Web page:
For 2019, the Internal Revenue Service (IRS) is raising most of the annual threshold and benefit levels that apply to retirement plans, the IRS announced on November 1.
Employers and retirement plan administrators can apply the new rates as they prepare their plans for next year and conduct nondiscrimination testing. Notice 2018-83 outlined the latest changes to cost-of-living adjustments for various statutory dollar amounts relevant to employee benefit plans.
The limits affect maximum contribution levels (see ¶241 in The 401(k) Handbook for more information). Decisions about raising thresholds critical for retirement plan administration for each tax year are based on changes in the Consumer Price Index (CPI) that meet the statutory thresholds for annual adjustment by the IRS. Most of the limits were increased for 2018.
The elective deferral, or contribution, limit for employees who participate in 401(k), 403(b), most 457 plans, and the federal government’s Thrift Savings Plan (TSP) for 2019 is again increased by $500, to $19,000.
For 2019, the catch-up contribution (see ¶244 of the Handbook) limit for employees age 50 and older who participate in 401(k), 403(b), most 457 plans, and the federal government’s TSP stays at $6,000.
The 415 limitation for defined contribution plans under Section 415(c)(1)(A) is also raised for next year, to $56,000 from $55,000.
The limitation on an annual benefit under a defined benefit plan under Section 415(b)(1)(A) is increased to $225,000 from $220,000, effective January 1, 2019. The limitation for a participant separated from employment before that date with a defined benefit plan is computed by multiplying the participant’s compensation limitation, as adjusted for 2018, by 1.0264.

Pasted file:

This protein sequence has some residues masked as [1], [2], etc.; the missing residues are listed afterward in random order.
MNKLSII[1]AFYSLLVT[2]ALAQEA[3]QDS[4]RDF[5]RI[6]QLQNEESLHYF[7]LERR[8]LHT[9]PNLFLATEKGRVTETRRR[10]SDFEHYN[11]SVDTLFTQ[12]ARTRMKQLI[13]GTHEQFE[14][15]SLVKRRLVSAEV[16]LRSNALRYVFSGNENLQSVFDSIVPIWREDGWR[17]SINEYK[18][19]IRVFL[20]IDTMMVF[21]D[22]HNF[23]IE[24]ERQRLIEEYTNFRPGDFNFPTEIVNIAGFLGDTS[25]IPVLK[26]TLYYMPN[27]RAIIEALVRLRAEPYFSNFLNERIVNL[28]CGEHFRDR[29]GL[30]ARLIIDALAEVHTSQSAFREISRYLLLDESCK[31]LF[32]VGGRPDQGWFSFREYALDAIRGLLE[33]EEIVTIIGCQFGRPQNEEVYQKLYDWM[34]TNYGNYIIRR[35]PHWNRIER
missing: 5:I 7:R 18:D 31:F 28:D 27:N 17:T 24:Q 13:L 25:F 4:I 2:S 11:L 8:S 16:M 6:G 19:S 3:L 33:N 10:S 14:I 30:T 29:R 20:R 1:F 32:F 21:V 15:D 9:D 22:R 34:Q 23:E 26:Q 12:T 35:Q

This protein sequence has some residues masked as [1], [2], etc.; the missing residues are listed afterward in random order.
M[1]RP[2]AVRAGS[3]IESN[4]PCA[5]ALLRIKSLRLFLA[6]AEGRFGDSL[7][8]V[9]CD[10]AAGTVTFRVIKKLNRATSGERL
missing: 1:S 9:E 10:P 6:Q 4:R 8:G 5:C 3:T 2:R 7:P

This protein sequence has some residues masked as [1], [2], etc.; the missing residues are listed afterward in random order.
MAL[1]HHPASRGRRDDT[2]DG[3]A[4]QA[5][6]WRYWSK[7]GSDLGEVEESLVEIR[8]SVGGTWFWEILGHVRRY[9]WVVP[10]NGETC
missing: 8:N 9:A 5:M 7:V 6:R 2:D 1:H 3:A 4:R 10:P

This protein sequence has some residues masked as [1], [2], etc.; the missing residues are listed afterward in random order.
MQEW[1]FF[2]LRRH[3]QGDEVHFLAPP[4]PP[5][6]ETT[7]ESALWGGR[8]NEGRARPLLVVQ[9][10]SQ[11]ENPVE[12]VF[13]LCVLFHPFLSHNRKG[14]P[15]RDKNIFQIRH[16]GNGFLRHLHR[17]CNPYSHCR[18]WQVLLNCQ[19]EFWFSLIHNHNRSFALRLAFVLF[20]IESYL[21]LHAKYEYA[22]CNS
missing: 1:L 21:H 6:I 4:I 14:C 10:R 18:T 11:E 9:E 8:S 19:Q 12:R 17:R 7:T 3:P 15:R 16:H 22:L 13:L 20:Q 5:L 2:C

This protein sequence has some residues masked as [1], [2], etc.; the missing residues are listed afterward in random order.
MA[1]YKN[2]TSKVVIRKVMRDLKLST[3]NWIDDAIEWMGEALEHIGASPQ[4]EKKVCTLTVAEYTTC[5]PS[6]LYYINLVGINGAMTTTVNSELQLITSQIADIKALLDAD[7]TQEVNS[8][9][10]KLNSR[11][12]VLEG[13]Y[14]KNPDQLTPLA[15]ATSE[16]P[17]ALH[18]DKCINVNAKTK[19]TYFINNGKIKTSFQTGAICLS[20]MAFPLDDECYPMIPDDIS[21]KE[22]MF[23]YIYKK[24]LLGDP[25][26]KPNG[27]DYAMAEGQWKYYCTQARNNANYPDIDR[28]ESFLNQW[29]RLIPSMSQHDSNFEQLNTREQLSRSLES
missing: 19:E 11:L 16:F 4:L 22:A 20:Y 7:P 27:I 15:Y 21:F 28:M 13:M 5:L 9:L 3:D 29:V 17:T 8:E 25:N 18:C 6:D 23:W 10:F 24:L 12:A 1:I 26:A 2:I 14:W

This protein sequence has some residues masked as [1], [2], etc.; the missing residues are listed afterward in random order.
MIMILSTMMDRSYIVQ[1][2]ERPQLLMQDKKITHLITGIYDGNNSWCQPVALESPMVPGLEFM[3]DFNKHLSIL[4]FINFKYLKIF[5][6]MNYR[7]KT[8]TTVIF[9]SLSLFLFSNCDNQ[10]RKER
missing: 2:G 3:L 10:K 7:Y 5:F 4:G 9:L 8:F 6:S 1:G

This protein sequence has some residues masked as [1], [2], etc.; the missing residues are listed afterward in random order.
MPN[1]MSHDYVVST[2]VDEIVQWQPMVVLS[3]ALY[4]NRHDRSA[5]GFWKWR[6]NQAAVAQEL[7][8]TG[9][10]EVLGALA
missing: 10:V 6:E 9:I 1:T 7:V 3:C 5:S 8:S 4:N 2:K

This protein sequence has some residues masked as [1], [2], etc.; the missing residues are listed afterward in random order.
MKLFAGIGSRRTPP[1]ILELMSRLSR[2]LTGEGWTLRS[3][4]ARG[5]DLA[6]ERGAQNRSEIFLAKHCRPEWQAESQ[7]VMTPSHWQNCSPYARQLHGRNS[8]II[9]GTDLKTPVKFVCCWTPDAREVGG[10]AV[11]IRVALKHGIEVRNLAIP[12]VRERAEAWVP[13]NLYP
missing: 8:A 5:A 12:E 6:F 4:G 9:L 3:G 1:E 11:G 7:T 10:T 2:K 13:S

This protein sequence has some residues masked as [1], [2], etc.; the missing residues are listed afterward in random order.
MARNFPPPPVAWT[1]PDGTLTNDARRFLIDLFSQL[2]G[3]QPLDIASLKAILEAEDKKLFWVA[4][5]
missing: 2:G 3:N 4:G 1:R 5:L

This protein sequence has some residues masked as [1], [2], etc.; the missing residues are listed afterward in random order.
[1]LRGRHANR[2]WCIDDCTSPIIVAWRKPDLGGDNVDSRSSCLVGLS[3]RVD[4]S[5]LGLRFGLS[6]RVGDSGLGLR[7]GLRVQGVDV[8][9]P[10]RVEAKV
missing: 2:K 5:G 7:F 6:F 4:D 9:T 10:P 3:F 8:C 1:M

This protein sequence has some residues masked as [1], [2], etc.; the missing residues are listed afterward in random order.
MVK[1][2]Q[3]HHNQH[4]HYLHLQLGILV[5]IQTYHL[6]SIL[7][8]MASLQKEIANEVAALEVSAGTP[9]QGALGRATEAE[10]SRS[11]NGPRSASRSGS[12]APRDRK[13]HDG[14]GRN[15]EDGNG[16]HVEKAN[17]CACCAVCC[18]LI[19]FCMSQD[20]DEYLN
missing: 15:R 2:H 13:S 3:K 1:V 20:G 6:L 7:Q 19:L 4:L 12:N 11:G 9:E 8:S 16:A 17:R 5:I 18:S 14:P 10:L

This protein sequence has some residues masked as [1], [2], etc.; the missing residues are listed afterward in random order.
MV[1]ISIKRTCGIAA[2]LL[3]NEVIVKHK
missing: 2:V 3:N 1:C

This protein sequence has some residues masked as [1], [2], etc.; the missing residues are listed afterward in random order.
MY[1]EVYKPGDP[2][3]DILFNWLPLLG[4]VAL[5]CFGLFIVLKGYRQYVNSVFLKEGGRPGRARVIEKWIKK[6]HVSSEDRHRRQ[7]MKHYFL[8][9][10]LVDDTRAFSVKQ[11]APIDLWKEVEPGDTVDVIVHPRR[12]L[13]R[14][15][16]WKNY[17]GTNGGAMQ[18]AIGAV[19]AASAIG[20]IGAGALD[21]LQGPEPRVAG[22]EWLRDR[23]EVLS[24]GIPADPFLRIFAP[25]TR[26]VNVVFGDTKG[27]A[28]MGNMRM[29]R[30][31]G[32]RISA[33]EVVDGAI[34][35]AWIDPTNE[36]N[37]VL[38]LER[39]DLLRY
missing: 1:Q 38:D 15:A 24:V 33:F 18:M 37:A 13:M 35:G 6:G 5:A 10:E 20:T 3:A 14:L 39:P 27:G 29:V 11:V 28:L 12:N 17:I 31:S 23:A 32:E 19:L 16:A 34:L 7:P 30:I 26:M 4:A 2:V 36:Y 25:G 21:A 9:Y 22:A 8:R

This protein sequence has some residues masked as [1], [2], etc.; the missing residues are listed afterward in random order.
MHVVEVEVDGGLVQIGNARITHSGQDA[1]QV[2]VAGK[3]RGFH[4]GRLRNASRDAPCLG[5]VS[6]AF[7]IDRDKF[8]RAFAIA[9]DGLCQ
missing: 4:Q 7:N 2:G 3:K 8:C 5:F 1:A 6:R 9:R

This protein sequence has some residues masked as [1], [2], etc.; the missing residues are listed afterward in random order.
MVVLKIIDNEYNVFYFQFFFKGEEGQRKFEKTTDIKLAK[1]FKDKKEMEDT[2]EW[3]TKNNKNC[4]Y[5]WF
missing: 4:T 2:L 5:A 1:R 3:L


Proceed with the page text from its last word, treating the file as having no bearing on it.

In addition, the annual compensation limit under Sections 401(a)(17), 404(l), 408(k)(3)(C), and 408(k)(6)(D)(ii) is rising to $280,000 from $275,000 in 2018.
Adhering to these thresholds in administering benefit plans is important in order for a plan to stay in compliance, not threaten its qualified status, and to make sure that additional taxes are not imposed on employees.
For calendar year 2019, the Social Security taxable wage base increases to $132,900 from $128,400.
These are the 2019 rates relevant to nondiscrimination testing:
- The threshold for defining a “control employee” for fringe benefit valuation purposes is unchanged at $110,000. The compensation amount under Section 1.61-21(f)(5)(iii) goes up to $225,000 from $220,000.
- The bar for “highly compensated employee” (see ¶312 in the Handbook) under Section 414(q)(1)(B) is lifted to $125,00 from $120,000.
- The dollar limit that defines a “key employee” in a top-heavy plan rises to $180,000 from $175,000.
- The limitation on deferrals under Section 457(e)(15) relevant to deferred compensation plans of state and local governments and tax-exempt organizations is increased to $19,000 from $18,500.
- The 2017 annual compensation limit under Sections 401(a)(17), 404(l), 408(k)(3)(C), and 408(k)(6)(D)(ii) is lifted to $280,000 from $275,000. The annual compensation limit under Section 401(a)(17) for participants in some governmental plans that allow cost-of-living adjustments also will rise, to $415,000 from $405,000 in 2018.